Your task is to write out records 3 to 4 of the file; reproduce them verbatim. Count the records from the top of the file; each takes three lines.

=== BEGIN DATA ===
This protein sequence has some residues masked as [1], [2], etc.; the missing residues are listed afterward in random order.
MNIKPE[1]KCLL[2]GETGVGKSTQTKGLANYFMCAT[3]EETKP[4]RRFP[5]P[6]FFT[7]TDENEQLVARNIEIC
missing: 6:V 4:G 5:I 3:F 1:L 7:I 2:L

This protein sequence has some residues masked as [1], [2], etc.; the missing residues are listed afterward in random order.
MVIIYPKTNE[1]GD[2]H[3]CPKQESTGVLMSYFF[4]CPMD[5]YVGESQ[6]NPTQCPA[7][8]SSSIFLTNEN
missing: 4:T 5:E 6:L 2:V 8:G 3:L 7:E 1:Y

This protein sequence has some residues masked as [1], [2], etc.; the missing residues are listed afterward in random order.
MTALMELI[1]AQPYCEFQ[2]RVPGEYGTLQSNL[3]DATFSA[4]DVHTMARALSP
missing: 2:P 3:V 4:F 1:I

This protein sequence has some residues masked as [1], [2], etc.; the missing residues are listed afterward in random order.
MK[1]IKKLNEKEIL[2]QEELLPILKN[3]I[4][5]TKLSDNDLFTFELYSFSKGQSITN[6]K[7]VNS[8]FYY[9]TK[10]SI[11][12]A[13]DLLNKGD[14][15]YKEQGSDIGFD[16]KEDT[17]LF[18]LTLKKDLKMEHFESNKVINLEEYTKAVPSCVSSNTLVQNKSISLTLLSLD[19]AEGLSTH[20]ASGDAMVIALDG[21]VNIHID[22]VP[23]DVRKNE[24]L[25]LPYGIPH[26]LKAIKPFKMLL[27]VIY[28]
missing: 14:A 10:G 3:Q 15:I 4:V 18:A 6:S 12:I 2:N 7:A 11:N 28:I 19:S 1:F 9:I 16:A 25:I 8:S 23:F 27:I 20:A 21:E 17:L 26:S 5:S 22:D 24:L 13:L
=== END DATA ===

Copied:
This protein sequence has some residues masked as [1], [2], etc.; the missing residues are listed afterward in random order.
MTALMELI[1]AQPYCEFQ[2]RVPGEYGTLQSNL[3]DATFSA[4]DVHTMARALSP
missing: 2:P 3:V 4:F 1:I

This protein sequence has some residues masked as [1], [2], etc.; the missing residues are listed afterward in random order.
MK[1]IKKLNEKEIL[2]QEELLPILKN[3]I[4][5]TKLSDNDLFTFELYSFSKGQSITN[6]K[7]VNS[8]FYY[9]TK[10]SI[11][12]A[13]DLLNKGD[14][15]YKEQGSDIGFD[16]KEDT[17]LF[18]LTLKKDLKMEHFESNKVINLEEYTKAVPSCVSSNTLVQNKSISLTLLSLD[19]AEGLSTH[20]ASGDAMVIALDG[21]VNIHID[22]VP[23]DVRKNE[24]L[25]LPYGIPH[26]LKAIKPFKMLL[27]VIY[28]
missing: 14:A 10:G 3:Q 15:I 4:V 18:A 6:S 12:I 2:N 7:A 11:N 28:I 19:S 1:F 9:I 16:A 25:I 8:S 23:F 27:I 20:A 21:E 17:L 26:S 5:S 22:D 24:L 13:L